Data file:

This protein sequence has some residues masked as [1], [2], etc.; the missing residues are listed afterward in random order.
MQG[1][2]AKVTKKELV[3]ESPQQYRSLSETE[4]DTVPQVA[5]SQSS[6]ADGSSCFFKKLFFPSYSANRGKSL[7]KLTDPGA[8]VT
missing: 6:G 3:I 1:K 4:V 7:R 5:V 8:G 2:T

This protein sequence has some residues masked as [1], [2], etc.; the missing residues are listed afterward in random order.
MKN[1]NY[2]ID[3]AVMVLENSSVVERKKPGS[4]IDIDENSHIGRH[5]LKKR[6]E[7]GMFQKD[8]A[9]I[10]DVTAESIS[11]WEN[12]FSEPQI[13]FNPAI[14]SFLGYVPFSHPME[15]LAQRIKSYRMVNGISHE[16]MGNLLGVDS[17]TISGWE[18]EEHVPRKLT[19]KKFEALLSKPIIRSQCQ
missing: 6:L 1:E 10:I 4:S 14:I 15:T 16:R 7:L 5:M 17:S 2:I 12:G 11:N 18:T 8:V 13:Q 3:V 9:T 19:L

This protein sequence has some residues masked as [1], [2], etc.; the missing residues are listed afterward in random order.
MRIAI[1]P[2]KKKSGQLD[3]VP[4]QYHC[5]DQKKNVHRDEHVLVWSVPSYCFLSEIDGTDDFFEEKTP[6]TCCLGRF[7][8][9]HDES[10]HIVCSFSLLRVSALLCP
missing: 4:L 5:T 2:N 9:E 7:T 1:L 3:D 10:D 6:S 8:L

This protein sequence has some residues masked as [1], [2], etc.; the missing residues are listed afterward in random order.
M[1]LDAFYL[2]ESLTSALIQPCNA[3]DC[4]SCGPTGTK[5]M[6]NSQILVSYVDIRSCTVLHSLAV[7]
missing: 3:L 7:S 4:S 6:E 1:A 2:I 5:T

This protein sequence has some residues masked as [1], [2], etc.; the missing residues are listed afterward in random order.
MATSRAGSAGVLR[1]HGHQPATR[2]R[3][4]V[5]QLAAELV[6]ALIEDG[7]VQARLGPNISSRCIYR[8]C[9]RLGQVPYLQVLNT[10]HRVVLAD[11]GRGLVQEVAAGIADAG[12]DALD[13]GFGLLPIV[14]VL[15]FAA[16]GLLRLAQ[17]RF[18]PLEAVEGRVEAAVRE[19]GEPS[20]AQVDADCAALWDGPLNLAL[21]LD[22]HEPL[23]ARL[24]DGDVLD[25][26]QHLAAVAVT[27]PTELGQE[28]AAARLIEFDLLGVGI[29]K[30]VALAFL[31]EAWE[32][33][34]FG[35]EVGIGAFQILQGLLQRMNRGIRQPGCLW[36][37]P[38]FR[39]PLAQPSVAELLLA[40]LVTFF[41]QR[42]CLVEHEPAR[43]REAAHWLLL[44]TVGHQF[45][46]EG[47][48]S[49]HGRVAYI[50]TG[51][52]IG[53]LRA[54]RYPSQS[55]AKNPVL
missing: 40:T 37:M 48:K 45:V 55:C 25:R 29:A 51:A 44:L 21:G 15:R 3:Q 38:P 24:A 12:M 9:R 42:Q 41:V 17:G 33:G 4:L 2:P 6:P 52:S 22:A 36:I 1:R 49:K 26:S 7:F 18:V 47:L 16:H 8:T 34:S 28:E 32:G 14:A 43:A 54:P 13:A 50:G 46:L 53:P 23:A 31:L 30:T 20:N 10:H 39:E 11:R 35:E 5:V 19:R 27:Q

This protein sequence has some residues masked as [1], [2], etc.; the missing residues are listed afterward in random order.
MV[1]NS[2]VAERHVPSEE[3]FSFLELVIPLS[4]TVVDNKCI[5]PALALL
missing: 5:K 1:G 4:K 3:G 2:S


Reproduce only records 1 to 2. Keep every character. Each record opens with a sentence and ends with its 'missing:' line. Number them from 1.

This protein sequence has some residues masked as [1], [2], etc.; the missing residues are listed afterward in random order.
MQG[1][2]AKVTKKELV[3]ESPQQYRSLSETE[4]DTVPQVA[5]SQSS[6]ADGSSCFFKKLFFPSYSANRGKSL[7]KLTDPGA[8]VT
missing: 6:G 3:I 1:K 4:V 7:R 5:V 8:G 2:T

This protein sequence has some residues masked as [1], [2], etc.; the missing residues are listed afterward in random order.
MKN[1]NY[2]ID[3]AVMVLENSSVVERKKPGS[4]IDIDENSHIGRH[5]LKKR[6]E[7]GMFQKD[8]A[9]I[10]DVTAESIS[11]WEN[12]FSEPQI[13]FNPAI[14]SFLGYVPFSHPME[15]LAQRIKSYRMVNGISHE[16]MGNLLGVDS[17]TISGWE[18]EEHVPRKLT[19]KKFEALLSKPIIRSQCQ
missing: 6:L 1:E 10:I 4:S 14:I 15:T 16:R 7:L 5:M 17:S 2:I 12:G 11:N 18:T 8:V 13:Q 3:V 9:T 19:L